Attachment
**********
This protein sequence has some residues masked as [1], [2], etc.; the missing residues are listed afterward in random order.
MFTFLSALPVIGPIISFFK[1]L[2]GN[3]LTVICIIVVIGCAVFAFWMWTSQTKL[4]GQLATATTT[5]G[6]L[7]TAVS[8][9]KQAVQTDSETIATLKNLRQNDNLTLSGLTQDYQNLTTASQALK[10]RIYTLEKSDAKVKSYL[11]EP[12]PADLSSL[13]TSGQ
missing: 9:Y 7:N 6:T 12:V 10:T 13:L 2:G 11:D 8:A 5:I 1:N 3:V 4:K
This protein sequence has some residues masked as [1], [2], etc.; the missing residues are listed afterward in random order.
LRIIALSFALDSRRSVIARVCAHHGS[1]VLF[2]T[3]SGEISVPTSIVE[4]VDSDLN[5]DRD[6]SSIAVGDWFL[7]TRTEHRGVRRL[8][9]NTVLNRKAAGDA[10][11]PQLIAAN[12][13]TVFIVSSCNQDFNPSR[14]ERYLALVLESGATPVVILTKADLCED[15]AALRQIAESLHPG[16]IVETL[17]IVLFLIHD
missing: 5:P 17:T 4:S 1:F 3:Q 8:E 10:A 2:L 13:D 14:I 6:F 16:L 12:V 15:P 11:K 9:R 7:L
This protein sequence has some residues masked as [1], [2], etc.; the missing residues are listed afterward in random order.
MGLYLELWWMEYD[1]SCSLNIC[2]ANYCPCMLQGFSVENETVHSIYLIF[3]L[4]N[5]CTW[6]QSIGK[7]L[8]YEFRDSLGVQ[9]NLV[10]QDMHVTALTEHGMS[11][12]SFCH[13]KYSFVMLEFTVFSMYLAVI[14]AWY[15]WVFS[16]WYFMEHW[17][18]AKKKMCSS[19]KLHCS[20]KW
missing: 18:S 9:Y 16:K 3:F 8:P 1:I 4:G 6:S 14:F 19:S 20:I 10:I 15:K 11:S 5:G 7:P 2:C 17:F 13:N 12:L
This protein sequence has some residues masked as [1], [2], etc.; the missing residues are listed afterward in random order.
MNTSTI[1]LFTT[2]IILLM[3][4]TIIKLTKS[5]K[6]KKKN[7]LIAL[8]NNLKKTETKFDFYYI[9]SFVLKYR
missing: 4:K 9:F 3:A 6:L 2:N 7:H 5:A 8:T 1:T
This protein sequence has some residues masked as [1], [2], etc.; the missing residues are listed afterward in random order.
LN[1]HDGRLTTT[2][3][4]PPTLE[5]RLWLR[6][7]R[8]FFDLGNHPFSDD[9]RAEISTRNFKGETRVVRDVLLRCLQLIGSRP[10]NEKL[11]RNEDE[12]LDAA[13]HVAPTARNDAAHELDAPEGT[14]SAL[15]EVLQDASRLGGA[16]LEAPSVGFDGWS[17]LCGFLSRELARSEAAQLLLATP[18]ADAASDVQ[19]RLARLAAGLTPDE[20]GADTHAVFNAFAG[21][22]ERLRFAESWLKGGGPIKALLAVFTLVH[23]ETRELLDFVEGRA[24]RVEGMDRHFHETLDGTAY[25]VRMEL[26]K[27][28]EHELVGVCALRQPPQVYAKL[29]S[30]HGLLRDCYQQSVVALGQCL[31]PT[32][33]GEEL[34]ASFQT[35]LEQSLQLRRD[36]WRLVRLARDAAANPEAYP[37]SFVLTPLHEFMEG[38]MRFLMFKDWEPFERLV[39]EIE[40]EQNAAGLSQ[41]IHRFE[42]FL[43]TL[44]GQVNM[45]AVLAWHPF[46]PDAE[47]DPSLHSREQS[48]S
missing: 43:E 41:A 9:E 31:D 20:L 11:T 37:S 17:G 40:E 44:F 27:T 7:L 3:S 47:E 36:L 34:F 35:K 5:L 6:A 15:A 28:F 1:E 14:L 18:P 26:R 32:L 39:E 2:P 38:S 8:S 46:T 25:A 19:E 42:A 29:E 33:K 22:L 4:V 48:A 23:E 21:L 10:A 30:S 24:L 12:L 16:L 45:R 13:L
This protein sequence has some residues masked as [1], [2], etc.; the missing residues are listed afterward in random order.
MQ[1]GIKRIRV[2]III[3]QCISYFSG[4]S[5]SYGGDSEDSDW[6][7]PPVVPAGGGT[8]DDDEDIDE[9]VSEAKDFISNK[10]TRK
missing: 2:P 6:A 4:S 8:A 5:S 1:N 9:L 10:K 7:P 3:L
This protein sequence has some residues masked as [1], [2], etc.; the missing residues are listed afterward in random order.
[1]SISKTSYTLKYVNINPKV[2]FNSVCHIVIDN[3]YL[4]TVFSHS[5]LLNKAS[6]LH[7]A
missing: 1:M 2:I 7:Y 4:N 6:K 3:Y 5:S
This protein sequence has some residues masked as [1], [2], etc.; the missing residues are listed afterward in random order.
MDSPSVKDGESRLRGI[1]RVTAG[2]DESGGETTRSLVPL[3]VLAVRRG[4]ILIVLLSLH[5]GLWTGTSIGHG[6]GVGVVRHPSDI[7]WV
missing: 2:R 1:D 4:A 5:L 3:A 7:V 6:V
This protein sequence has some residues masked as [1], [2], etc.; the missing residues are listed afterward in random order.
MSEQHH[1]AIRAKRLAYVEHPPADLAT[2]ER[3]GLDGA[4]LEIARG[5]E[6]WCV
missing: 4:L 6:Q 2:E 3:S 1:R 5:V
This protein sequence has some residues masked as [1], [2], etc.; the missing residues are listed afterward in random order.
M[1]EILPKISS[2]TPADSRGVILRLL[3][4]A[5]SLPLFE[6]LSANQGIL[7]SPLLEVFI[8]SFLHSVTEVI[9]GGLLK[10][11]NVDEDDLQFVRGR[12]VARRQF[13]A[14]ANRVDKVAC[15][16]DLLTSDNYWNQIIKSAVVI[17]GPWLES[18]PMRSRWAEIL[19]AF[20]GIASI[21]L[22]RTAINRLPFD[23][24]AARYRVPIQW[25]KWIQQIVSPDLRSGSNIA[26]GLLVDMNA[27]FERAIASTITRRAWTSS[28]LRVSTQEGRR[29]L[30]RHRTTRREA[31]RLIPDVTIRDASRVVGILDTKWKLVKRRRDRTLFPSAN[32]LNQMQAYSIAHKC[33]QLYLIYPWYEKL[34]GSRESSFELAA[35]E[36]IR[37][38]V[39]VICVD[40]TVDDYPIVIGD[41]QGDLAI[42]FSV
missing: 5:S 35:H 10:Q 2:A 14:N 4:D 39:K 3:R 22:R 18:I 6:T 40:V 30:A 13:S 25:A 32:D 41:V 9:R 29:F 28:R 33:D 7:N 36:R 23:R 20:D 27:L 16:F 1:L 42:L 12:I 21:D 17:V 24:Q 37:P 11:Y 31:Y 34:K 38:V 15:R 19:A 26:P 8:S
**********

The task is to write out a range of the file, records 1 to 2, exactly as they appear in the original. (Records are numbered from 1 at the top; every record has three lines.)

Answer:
This protein sequence has some residues masked as [1], [2], etc.; the missing residues are listed afterward in random order.
MFTFLSALPVIGPIISFFK[1]L[2]GN[3]LTVICIIVVIGCAVFAFWMWTSQTKL[4]GQLATATTT[5]G[6]L[7]TAVS[8][9]KQAVQTDSETIATLKNLRQNDNLTLSGLTQDYQNLTTASQALK[10]RIYTLEKSDAKVKSYL[11]EP[12]PADLSSL[13]TSGQ
missing: 9:Y 7:N 6:T 12:V 10:T 13:L 2:G 11:D 8:A 5:I 1:N 3:V 4:K
This protein sequence has some residues masked as [1], [2], etc.; the missing residues are listed afterward in random order.
LRIIALSFALDSRRSVIARVCAHHGS[1]VLF[2]T[3]SGEISVPTSIVE[4]VDSDLN[5]DRD[6]SSIAVGDWFL[7]TRTEHRGVRRL[8][9]NTVLNRKAAGDA[10][11]PQLIAAN[12][13]TVFIVSSCNQDFNPSR[14]ERYLALVLESGATPVVILTKADLCED[15]AALRQIAESLHPG[16]IVETL[17]IVLFLIHD
missing: 5:P 17:T 4:S 1:F 3:Q 8:E 10:A 2:L 13:D 14:I 6:F 16:L 12:V 15:P 11:K 9:R 7:L